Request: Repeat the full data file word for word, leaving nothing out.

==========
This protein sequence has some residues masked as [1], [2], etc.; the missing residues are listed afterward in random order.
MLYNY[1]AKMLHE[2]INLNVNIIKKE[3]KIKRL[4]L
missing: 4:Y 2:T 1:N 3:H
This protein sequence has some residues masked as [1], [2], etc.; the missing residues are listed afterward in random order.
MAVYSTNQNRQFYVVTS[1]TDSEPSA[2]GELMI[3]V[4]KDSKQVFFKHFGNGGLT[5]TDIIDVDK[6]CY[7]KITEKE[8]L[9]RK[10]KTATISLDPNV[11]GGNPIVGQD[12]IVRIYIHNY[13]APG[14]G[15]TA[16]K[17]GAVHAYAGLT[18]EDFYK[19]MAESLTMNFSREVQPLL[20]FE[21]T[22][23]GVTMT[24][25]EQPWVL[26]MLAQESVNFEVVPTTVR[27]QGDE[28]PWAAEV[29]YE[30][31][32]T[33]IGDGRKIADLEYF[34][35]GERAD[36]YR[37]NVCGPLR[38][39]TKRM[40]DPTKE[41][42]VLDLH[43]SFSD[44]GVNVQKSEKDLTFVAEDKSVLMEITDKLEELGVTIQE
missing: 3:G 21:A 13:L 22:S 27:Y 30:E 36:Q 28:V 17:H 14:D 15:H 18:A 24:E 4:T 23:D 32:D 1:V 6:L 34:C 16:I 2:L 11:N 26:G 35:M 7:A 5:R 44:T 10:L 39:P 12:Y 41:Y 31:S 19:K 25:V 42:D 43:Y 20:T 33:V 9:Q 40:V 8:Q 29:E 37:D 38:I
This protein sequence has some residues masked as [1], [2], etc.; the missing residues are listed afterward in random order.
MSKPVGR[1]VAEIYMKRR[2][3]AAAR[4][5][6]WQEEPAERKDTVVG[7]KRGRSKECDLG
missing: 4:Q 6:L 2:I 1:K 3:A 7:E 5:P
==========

This protein sequence has some residues masked as [1], [2], etc.; the missing residues are listed afterward in random order.
MLYNY[1]AKMLHE[2]INLNVNIIKKE[3]KIKRL[4]L
missing: 4:Y 2:T 1:N 3:H
This protein sequence has some residues masked as [1], [2], etc.; the missing residues are listed afterward in random order.
MAVYSTNQNRQFYVVTS[1]TDSEPSA[2]GELMI[3]V[4]KDSKQVFFKHFGNGGLT[5]TDIIDVDK[6]CY[7]KITEKE[8]L[9]RK[10]KTATISLDPNV[11]GGNPIVGQD[12]IVRIYIHNY[13]APG[14]G[15]TA[16]K[17]GAVHAYAGLT[18]EDFYK[19]MAESLTMNFSREVQPLL[20]FE[21]T[22][23]GVTMT[24][25]EQPWVL[26]MLAQESVNFEVVPTTVR[27]QGDE[28]PWAAEV[29]YE[30][31][32]T[33]IGDGRKIADLEYF[34][35]GERAD[36]YR[37]NVCGPLR[38][39]TKRM[40]DPTKE[41][42]VLDLH[43]SFSD[44]GVNVQKSEKDLTFVAEDKSVLMEITDKLEELGVTIQE
missing: 3:G 21:A 13:L 22:S 27:Y 30:E 36:Q 28:V 17:H 14:D 15:H 18:A 24:E 4:T 23:D 32:D 1:V 6:L 34:C 16:I 2:L 11:N 26:G 35:M 7:A 5:R 44:T 10:L 39:P 12:Y 41:Y 31:S 19:K 25:V 42:D 43:Y 20:T 33:V 9:Q 40:V 8:Q 29:E 37:D 38:I
This protein sequence has some residues masked as [1], [2], etc.; the missing residues are listed afterward in random order.
MSKPVGR[1]VAEIYMKRR[2][3]AAAR[4][5][6]WQEEPAERKDTVVG[7]KRGRSKECDLG
missing: 4:Q 6:L 2:I 1:K 3:A 7:E 5:P